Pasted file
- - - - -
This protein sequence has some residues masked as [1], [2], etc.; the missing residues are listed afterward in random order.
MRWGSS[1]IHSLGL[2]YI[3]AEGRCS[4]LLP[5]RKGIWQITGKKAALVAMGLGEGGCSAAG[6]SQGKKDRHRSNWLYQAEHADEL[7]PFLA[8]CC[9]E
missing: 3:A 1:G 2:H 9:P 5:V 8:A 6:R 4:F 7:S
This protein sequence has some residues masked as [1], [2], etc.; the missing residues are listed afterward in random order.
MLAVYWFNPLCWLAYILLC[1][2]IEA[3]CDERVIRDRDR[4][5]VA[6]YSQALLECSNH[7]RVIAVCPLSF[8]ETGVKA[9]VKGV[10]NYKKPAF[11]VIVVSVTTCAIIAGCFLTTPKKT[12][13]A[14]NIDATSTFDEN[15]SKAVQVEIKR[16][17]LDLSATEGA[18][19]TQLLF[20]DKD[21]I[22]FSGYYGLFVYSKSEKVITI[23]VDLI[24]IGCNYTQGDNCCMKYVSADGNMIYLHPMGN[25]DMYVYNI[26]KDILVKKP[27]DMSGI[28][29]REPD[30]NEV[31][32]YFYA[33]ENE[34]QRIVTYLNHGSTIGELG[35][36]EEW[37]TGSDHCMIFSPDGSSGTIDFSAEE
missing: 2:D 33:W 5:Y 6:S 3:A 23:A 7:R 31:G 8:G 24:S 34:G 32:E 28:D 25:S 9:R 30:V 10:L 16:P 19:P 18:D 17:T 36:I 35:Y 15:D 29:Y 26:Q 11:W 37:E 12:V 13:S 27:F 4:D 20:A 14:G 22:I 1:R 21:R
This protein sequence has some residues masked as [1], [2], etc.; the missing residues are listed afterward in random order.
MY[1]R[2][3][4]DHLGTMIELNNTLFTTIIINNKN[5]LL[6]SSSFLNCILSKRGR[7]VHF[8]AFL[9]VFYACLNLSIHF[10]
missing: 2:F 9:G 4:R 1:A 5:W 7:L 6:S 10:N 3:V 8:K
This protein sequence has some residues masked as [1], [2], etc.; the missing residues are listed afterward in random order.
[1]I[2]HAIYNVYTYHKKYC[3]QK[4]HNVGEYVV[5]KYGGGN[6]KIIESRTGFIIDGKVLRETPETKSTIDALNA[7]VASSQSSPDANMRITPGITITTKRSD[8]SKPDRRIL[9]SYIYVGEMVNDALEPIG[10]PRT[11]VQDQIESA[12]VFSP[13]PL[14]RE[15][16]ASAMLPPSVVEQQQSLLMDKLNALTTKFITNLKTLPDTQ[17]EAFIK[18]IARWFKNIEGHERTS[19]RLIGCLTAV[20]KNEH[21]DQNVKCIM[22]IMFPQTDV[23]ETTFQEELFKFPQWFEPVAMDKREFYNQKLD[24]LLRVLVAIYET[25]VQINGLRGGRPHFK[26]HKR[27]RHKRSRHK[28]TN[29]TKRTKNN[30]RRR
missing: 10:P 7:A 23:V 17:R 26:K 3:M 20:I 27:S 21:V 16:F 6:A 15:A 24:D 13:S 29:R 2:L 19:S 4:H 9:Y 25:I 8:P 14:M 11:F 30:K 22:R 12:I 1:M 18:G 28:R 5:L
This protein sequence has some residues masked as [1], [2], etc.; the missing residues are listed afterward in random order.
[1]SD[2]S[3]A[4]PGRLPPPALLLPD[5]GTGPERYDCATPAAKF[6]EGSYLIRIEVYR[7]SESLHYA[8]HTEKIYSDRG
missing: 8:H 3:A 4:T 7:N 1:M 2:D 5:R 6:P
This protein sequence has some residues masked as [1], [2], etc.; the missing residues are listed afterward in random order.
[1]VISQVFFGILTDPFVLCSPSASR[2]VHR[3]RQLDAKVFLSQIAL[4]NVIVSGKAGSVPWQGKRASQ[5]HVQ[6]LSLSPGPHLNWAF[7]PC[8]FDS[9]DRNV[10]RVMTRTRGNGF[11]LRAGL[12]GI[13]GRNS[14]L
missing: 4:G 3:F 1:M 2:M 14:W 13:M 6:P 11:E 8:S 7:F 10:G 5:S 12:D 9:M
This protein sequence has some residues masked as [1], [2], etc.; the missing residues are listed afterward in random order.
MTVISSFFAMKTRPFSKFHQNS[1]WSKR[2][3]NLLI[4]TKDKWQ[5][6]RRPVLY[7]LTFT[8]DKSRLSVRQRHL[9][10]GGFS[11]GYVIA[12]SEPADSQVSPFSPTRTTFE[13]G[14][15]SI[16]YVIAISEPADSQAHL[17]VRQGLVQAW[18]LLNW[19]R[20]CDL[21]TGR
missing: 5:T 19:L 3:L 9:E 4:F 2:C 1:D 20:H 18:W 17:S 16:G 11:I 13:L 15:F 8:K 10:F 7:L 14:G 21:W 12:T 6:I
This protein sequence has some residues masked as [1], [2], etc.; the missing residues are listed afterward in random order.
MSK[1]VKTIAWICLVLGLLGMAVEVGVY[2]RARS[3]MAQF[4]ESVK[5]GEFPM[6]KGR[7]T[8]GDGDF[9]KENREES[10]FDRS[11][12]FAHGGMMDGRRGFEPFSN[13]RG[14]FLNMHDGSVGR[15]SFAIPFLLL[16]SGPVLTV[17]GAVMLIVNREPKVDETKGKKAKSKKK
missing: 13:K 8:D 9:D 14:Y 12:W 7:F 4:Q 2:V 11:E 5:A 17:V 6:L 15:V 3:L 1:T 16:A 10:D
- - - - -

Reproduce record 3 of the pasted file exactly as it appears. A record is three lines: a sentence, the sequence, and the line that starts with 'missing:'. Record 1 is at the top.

This protein sequence has some residues masked as [1], [2], etc.; the missing residues are listed afterward in random order.
MY[1]R[2][3][4]DHLGTMIELNNTLFTTIIINNKN[5]LL[6]SSSFLNCILSKRGR[7]VHF[8]AFL[9]VFYACLNLSIHF[10]
missing: 2:F 9:G 4:R 1:A 5:W 7:L 6:S 10:N 3:V 8:K